In Deuteronomy 6:10-25 Moses exhorts the people of God to remember Him even when they become prosperous in the promised land. It is always a temptation to turn away from God when tempted. It is easy to pray to God to receive something, receive it, and then forget to return thanks to God and think that we have procured the things we have through our own strength.
Peter’s last word on suffering in 1 Peter 5:6-14 is about God’s great power in the midst of suffering. How does an understanding of God’s infinite power influence the way a Christian suffers? Peter addresses this theme with respect to the believer’s relationship to God and Satan. Humble yourself before God in light of God’s power; resist the devil in light of God’s power.
How is love for God maintained in the world? Deuteronomy 6:4-5 gives an overview of the message of the Bible. God has entered into a saving covenant relationship with his people through Christ, and the duties of those in covenant with God center on loving Him. How are the message of the gospel and the duty to love God perpetuated? In Deuteronomy 6:6-9 Moses teaches that it is primarily in the family that this is accomplished. Love for God is maintained insofar as Christians have godly homes.
Does your godliness in suffering include submission to elders in the church? One thing that is clear in 1 Peter is that Christians need to suffer in a godly way. This includes within the church, particularly in the way elders serve and the way members relate to elders. In 1 Peter 5:1-5 Peter gives a charge to elders and members explaining what the duties of each are.
There is no way to overstate the importance of Deuteronomy 6:1-5. Verse 4 is the great summary of redemption on which verse 5 develops the most succinct statement of the entire duty God requires of man, but what do these verses mean? Here Pastor Grasso shows that God is calling his people to exclusive fidelity to him because of salvation and that love for God is to pervade every area of life.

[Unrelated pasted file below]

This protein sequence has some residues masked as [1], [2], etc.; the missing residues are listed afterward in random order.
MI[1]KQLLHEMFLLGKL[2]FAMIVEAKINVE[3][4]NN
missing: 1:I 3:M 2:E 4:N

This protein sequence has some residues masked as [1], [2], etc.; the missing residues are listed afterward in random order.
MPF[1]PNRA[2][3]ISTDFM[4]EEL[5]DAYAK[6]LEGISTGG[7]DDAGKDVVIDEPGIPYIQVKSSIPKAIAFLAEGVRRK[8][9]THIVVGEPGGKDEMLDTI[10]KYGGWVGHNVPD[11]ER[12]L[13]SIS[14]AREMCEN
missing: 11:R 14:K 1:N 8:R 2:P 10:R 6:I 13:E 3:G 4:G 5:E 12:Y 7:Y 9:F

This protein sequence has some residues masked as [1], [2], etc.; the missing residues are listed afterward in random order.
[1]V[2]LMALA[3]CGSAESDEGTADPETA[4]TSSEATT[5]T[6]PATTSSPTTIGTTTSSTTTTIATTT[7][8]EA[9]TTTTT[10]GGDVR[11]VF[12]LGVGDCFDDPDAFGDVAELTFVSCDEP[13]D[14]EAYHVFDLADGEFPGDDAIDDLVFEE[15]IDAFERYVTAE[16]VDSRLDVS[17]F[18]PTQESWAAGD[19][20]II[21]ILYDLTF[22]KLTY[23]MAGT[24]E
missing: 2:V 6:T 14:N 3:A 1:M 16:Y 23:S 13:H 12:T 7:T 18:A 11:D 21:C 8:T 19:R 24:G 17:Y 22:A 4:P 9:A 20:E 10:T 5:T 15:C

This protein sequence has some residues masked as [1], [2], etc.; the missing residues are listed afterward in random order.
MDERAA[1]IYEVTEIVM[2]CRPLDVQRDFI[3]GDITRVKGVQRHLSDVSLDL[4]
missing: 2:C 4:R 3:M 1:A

This past election season was the most contentious in recent history. The country seems to be divided over different ideologies and goals for the country. How should Christians think about such things? Does the Bible address things like Socialism? How should Christians respond to difficult elections? All of these questions are addressed in this sermon on Psalm 146 where the Psalmist reminds us that we do not put our hope in princes.
In 1 Peter 4:12-19 Peter tells Christians not to be surprised by suffering. It is normal for Christians; however, he also explains why a Christian should rejoice in suffering: in suffering you are brought closer to Christ; you have the blessing of the Spirit, and you will be vindicated by God on the last day. This vindication assumes faithfulness to Christ. Judgment will begin with the household of God.
In Deuteronomy 5:1-21 Moses records the famous Ten Commandments summed up by Christ as loving God with all our heart, soul, mind, and strength, and loving our neighbor as ourselves. These commands form the basis for all godly living, but they are not just commands. They are rooted in the gospel in that the gospel provides the motivation and ability to keep them.
In 1 Peter 4:7-11 Peter says that the end of all things is near. How then should you live? Peter gives the implications of this reality by explaining the way Christians should treat one another in light of this truth, namely, in prayer, love, showing hospitality, and exercising their gifts for the good of others all to the glory of God.
Understanding the law can be difficult, but it remains an important part of the Christian’s life. In this passage in Deuteronomy 4:41-49, cities of refuge are established east of the Jordan and the law is introduced. This transitional passage, wrapping up the historical review section and preparing for the giving of the law, teaches important aspects about the law of God for the Christian.